If you follow me on Twitter, this might explain some of my habits...or it might not.
Before doing anything else, check out Twitter's FAQ. The tips I will be sharing are not meant to be basic tips, which isn't to say they're necessarily advanced. They just are what they are, and they're what I do, so they're definitely not tips for everyone.
- Do NOT sync your Facebook account (if you have one) - Now I should clarify, don't sync your tweets to push to your status updates. I actually blogged about this a little over a week ago, so you can read more on why, there.
- Follow Tweetsmarter, as their blog provides some great insights as to best practices.
- Pay attention to Pew Research Center articles on Twitter. Now this is probably just the wonk in me, but it provides for some great perspectives.
- Create lists - lists that make sense to you. Check out my lists, for examples that might help. Lists are also a great way to "follow" someone without following them, and saving your following cap for those whose content might engage you more. For example, there are a number of DC institutions and organizations I don't necessarily want showing up on my home stream, but that I would like to check in on, so I added them to my DMV list. I will say, I tend to list accounts without following them, when they aren't following me back.
- Don't be afraid to block or report for spam - It's not about quantity of followers, and it would be awful to let a bunch of spammy accounts follow you just to boost the count. Or accounts that probably have no interest in you. I know that most of the real estate tweeps that follow me are NOT interested in anything I have to say or share.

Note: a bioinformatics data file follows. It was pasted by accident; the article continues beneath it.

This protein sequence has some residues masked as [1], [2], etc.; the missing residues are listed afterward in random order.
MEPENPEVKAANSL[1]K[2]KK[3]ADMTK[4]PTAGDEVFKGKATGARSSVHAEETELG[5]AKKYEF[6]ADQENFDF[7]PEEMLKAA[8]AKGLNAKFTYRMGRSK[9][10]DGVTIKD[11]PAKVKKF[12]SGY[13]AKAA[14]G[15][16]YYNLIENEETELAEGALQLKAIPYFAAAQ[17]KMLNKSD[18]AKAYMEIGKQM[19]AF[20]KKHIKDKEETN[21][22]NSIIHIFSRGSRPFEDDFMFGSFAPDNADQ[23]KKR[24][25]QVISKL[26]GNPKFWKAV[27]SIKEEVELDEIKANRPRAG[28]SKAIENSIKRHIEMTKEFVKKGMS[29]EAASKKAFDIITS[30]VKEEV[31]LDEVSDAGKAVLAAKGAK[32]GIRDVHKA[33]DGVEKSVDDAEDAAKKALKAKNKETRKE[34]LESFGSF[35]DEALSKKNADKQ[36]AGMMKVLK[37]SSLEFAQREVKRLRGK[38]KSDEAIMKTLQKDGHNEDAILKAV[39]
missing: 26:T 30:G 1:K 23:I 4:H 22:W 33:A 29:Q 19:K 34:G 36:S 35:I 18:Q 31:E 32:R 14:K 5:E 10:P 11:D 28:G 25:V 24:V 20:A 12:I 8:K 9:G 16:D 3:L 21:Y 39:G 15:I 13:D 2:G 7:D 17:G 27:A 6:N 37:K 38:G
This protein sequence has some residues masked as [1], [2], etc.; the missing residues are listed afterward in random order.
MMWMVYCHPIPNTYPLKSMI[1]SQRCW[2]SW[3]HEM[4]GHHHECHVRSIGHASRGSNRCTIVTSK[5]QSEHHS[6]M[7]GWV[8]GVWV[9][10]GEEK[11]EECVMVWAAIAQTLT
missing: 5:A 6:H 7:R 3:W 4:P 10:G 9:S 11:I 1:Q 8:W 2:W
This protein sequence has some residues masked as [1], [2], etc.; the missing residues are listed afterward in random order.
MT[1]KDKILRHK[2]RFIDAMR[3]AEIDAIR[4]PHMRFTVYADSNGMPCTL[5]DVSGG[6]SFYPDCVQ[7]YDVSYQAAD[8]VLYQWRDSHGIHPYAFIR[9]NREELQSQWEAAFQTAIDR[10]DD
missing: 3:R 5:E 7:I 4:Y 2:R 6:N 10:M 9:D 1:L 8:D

- Understand your Klout Style - you don't necessarily have to care about your actual Klout score, but your style may give you greater insight into how you use Twitter, and if you decide to do so intentionally, whether you're happy w/ your style, or want to aim for a different one. Check out my klout style, if you want.
- Look before you hash. Hashtags are a great way to label tweets as well as become part of a conversation, whether it's an ongoing one or event/time specific. You can either search on Twitter through it's "discover" tab, or even go to tagdef.com to look some up. You want hashtags that are concise but also unique. The last thing you'd want someone to do is search for a hashtag and then still have to filter irrelevant tweets. Also, don't hash too much; generally three hashtags in a tweet should be the maximum.
- #FF - Mashable has a great entry on Follow Friday. I will say, it's possibly a great tool to pop on the radar of people who don't follow you back yet. You can also have a theme for each Friday. Most recently, I selected a bunch of local arts organizations to list.
- Tweet & Retweet - I try to keep my feed at roughly half and half, sometimes going through a period of RT's, and other times tweeting a lot, especially if at a live, public event. That's just for me, though. This might have to do with your klout style. Also consider when and how you want to RT. More on this later.
- Lastly - Be yourself. Pretty self-explanatory. This goes for not just what you say and who you follow, but who follows you.
That's it for now,
revised - 3.20.12
revised - 3.20.12